I do not have difficulty with the Bill amending the charters or letters patent that existed previously. I support Deputy O'Sullivan's comments about the Standing Orders, which date back to 1939, although amendments have been made to them. It is time to look at Standing Orders on this matter and in general.
It is important to realise what we are doing here today. We are dealing with private business, not public business. This is a Private Bill.
Deputy Ó Caoláin raised a number of matters of legitimate public discussion, but they are not apposite to a discussion on a Private Bill. The Bill is here because in order to amend its charters, the Royal College of Surgeons in Ireland must promote a Private Bill through the House. Not every body is obliged to do so. If, as is the case with most corporate bodies, a body is incorporated under the companies legislation, procedures are available under that legislation whereby it can amend its own articles of memorandum and association by resolution of the company.
In the case of bodies formed under charters or letters patent from the Crown in former times, however, it is necessary to promote a Private Bill, which imposes a substantial expense on such bodies. From the terms of this legislation, I note that the college has had to retain solicitors as agents to act on its behalf and instructed counsel at an earlier stage of the Bill. The consideration of a Private Bill should always be influenced by the fact that the body in question, to amend its own constitution, cannot do so itself but is obliged to come to the House to do so. That is the purpose of the Bill.
The Oireachtas has full power to legislate on matters by way of public Act and the Private Bill procedure does not take away from that in any way. The Oireachtas has the sole and exclusive right to pass laws for the State. If Deputy Ó Caoláin has concerns along the lines he suggests, it is open to him to initiate legislation by way of Acts of the Oireachtas to deal with those concerns. I would be concerned if the Private Bill procedure were used to ventilate matters of that sort when it has a clearly defined purpose under the Standing Orders. I assume that is why Standing Orders provide for a very limited membership on committees to consider these Bills. The House must act judicially in considering a matter of this nature. We are looking at an application by a body corporate to change its own constitution where that body corporate has so determined that these changes are desirable.
Deputy Ó Caoláin raised the question of charitable status, which is a general matter of law. Various purposes are viewed as charitable, one of which is education. All educational bodies benefit from the concept of charitable status. Deputy Ó Caoláin raised a particular issue about the extent of tax concession or the advantage that charitable status confers. If there is an issue, it is open to the Minister for Finance to deal in a legislative manner by way of an Act of the Oireachtas with any particular concern that might lead to a shortfall in the revenue. That is not an appropriate matter for the Private Bill procedure. If the Mini ster for Finance felt that there was a loss to the Exchequer through the operation by colleges of particular tax schemes associated with charitable status, it would be open to him to address that through his proposals in the budget as subsequently enacted in finance legislation. However, it does not arise on a Private Bill before the House.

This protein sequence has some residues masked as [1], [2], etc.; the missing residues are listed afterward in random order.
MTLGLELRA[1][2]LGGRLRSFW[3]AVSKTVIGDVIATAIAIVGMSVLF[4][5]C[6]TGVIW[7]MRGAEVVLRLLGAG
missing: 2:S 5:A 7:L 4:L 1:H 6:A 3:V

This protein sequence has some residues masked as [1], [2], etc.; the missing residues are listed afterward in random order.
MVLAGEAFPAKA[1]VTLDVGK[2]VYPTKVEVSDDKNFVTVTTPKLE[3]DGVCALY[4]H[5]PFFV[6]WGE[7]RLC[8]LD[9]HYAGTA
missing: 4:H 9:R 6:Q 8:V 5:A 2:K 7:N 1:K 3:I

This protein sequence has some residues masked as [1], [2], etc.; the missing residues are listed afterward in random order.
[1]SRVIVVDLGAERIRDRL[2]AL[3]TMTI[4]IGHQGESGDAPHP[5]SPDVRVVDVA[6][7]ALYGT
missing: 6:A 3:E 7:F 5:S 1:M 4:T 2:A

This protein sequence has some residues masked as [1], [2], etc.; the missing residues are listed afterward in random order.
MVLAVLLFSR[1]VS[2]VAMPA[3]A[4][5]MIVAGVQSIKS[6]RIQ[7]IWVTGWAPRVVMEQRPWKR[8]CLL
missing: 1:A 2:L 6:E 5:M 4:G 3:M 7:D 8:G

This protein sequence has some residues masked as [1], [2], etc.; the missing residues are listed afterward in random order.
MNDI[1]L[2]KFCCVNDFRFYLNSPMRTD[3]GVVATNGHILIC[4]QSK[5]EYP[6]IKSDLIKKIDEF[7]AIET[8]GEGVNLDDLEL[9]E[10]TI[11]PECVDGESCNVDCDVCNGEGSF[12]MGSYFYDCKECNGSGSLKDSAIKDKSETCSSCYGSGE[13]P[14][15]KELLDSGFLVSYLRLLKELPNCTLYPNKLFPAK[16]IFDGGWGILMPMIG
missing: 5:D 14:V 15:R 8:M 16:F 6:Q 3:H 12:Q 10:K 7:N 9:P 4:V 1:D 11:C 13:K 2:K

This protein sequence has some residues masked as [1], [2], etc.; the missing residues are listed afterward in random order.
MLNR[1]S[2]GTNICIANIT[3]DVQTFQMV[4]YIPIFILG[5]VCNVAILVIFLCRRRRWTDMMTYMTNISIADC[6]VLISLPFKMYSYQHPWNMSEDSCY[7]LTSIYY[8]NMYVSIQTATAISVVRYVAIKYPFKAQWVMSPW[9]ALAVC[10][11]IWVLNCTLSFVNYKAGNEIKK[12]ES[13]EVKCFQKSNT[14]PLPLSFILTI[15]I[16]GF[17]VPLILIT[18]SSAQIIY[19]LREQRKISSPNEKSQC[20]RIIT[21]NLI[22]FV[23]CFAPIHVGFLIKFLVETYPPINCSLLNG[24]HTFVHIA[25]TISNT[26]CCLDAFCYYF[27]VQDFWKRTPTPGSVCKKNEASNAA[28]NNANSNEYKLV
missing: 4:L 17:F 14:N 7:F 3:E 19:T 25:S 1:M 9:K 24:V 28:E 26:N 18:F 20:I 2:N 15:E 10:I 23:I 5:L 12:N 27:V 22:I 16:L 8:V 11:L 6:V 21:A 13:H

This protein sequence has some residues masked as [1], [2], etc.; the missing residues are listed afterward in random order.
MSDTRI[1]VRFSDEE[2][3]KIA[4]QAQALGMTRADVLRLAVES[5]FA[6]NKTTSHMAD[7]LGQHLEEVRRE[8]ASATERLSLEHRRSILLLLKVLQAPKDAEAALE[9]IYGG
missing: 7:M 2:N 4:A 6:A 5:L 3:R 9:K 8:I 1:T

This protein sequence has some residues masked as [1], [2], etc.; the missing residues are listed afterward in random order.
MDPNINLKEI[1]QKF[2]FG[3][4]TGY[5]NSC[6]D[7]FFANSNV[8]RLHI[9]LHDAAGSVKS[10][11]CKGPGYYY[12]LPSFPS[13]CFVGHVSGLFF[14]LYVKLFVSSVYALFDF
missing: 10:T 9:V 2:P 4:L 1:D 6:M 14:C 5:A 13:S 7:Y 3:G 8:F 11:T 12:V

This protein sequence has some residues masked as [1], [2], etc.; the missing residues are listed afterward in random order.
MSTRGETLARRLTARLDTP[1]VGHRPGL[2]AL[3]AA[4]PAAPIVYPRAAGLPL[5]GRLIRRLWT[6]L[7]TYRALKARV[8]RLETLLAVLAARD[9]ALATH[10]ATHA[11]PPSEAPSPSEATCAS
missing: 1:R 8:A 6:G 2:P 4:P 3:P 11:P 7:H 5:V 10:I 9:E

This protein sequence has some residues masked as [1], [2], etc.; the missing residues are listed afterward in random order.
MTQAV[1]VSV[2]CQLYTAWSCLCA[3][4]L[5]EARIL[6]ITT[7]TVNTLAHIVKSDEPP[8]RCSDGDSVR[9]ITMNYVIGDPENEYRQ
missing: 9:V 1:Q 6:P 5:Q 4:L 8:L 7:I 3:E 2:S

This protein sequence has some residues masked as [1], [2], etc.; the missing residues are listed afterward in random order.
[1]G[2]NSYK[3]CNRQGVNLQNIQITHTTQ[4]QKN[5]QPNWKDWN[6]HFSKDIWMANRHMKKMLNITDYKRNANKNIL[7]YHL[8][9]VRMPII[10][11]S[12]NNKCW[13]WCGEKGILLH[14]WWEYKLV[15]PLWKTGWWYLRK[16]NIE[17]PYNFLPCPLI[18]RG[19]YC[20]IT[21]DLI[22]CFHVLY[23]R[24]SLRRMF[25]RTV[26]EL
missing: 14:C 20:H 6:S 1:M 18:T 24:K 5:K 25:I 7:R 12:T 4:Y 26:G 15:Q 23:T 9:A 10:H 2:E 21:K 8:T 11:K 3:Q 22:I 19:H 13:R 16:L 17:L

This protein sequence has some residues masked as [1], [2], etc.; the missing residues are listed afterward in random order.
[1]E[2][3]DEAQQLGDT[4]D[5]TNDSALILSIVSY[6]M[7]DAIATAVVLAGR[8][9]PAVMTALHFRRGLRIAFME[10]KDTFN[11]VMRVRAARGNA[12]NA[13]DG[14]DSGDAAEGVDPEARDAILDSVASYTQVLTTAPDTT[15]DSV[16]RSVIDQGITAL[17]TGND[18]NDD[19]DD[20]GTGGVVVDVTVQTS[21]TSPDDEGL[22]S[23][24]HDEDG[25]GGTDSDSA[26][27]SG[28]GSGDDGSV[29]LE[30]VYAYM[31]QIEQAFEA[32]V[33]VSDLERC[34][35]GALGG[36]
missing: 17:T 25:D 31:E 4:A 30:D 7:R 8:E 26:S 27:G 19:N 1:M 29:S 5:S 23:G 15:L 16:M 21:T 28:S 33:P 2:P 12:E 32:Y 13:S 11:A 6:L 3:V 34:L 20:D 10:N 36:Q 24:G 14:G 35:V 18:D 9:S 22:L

Deputy Ó Caoláin got close to the sore as far as he was concerned in mentioning the question of the professional standards. The Royal College of Surgeons in Ireland, in conjunction with other bodies of eminent physicians, decides what is appropriate in terms of treatment in hospitals. It is an incontestable scientific fact that the treatment of trauma after accidents nowadays requires an immense concentration of technology, personnel and resources. We all want to see the best standard of care for the patient.
Everyone knows that this cannot be sustained in the number of locations we have in Ireland. I know that I am going beyond the Private Bill here, but that is the reality. The various local agitations that have been promoted by Deputy Ó Caoláin in his county and by other Deputies in their counties, remind me of creationists in US Bible belt. The patient should come first in this matter and we should not say that science is incorrect and our locality is right, which, as I see it, is the case that is being made in these matters. However, this does not arise in the Bill either and I should not have trespassed into that area.
In this particular institution, 80% of the students are non-EU nationals. Some €60 million is brought into the national economy through the operations of this institution. That is a sensible point of departure in the consideration of this Private Bill. This is a successful institution that is earning money for Ireland and is doing its job well. The institution has promoted a Private Bill asking the Oireachtas to amend its charter in various convenient ways.